Is Your Diet Making You Depressed?
The odds are good that if you're suffering from depression, you've sought help from a variety of resources. Whether you've talked to a therapist, taken a prescription, visited friends, gone for a morning jog, attended a church service, or all of the above, you haven't exhausted all of your options. It's possible you've been overlooking a component of treating mood disorders that could make all the difference — your diet.
While the contents of your kitchen may not be the only factor at play in your depression, it could be an important part of the equation. Mental health is extremely complicated and involves much than just what you eat. That being said, food can have an impact. So if you fall under any of the habits described below, it couldn't hurt to make these tweaks your diet in the hopes of some relief.
And for foods that can affect your functioning in other ways, don't forget to check out these 27 Foods That Kill Your Sex Drive.
You Drink A Lot Of Alcohol
There's nothing wrong with indulging in a glass of wine every now and again; moderately drinking 2-7 glasses a week can actually alleviate depression, according to a study in BMC Medicine. Key word being "moderately" because heavy drinking can have the opposite effect, thanks to alcohol's suppression of excitatory neurotransmitters in your brain and increase of inhibitory ones. Professor Paul Wallace, chief medical advisor to Drinkaware, told HuffPost UK, "Alcohol is a depressant which works in the same way as a sedative, making your brain processes slow down."
Because of this, drinking heavily is often linked to depression. A study in the journal Addiction found that people with alcohol use disorders or depression were twice as likely to develop the other condition, with alcohol more likely to cause major depression than the other way around. And in college drinkers specifically, higher total drinking has been associated with more severe depression, according to a study in Mental Health Nursing. If that isn't enough to convince you to toss the sauce, alcohol is also one of the 20 Foods That Age You 20 Years.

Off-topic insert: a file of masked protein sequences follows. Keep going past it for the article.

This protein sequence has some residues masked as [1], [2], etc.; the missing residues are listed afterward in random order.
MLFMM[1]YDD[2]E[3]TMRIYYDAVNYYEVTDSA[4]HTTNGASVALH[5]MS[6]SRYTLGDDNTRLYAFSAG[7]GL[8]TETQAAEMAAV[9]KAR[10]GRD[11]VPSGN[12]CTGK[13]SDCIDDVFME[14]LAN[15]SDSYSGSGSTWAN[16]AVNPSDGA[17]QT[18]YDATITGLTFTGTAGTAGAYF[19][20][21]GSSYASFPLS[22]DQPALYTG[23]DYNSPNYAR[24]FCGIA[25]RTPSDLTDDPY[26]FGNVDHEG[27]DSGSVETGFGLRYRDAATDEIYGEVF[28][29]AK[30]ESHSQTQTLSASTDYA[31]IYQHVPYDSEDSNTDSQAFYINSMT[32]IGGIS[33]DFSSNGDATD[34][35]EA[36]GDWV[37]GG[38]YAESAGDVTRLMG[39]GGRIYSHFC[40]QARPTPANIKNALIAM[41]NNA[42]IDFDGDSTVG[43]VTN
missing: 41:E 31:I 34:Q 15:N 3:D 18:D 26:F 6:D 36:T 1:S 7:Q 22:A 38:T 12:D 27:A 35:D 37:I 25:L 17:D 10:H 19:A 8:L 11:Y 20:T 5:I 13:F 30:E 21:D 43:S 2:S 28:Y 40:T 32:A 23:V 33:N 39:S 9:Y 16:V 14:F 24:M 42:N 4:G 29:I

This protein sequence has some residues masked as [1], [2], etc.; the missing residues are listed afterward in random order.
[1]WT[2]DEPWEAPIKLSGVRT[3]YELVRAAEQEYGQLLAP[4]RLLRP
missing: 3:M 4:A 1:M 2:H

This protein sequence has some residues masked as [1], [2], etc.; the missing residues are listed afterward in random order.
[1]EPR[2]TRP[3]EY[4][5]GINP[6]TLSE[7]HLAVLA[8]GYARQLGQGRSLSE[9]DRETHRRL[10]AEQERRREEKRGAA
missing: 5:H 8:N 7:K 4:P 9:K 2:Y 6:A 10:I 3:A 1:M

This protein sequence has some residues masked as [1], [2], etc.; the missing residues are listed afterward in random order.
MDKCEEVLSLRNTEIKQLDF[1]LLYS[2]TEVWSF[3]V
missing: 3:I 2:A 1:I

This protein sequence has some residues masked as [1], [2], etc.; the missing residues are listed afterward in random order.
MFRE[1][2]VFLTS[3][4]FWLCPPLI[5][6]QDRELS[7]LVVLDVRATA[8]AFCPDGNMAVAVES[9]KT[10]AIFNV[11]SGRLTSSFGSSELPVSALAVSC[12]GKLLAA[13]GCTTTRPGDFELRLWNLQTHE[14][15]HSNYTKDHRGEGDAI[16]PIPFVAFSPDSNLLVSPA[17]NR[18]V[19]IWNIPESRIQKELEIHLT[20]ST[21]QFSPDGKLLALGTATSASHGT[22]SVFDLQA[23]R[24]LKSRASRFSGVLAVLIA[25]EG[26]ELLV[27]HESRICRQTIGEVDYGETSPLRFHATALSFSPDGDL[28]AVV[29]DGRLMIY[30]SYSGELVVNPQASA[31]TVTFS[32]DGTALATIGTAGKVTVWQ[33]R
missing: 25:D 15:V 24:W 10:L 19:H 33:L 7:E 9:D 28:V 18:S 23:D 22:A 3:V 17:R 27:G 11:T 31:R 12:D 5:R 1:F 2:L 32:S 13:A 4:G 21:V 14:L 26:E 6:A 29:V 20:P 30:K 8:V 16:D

Fast Food Is Your Fave
Don't make the drive-thru your go-to. According to a study in Public Health Nutrition, people eating fast food are 51 percent more likely to develop depression than those who aren't. So skip out on the burgers and fries if you can help it and make room for fruits, vegetables, nuts, fish, and whole grains. Andrea Vazzana, Ph.D., psychiatrist at NYU Langone's Child Study Center, says, "These individuals are more likely to endorse positive emotions than those who eat a typical Western diet characterized by red meat, processed meats, sweets, and fast foods." This mood improvement may have more to do with the weight loss that can backpack a diet change like this, but it sounds like a win to us either way.
You Eat TooMany Refined Sugars
Turns out giving in to your sweet tooth means putting more than just your teeth and your waistline at risk — it can negatively impact your mental health, too. Since sugar is so quickly absorbed into the bloodstream, causing a rise of energy before a crash, chowing down on candy and ice cream can lead to lower energy levels and moods. According to Vazzana, the immediate pleasure found in sweet treats gives way to negative feelings in the long run. "Some studies have suggested that eliminating it from the diet of anxious and depressed individuals has the potential to improve long-term mood," she says. Worth a shot, right?
Your Food Comes From Cans
As convenient as canned foods are when it comes to whipping up dinner on a weeknight, it's about time you cut them from your grocery list. The chemical Bisphenol-A (BPA) is used in the coating and especially prominent in canned soups and pastas, according to research done by the Stanford University School of Medicine. Its hormone-disrupting qualities aside, BPA has also been linked to depression. A study by the Yale School of Medicine and Guelph University found that even low doses of the stuff could slow down brain synapses and cause mood disorders in monkeys. Similar results have been found in humans as well. Boys ages 10-12 who had been exposed to BPA prenatally had more depression symptoms than those who hadn't, according to a study in Environmental Research. The chemical also runs rampant in plastics, so steer clear of those, too.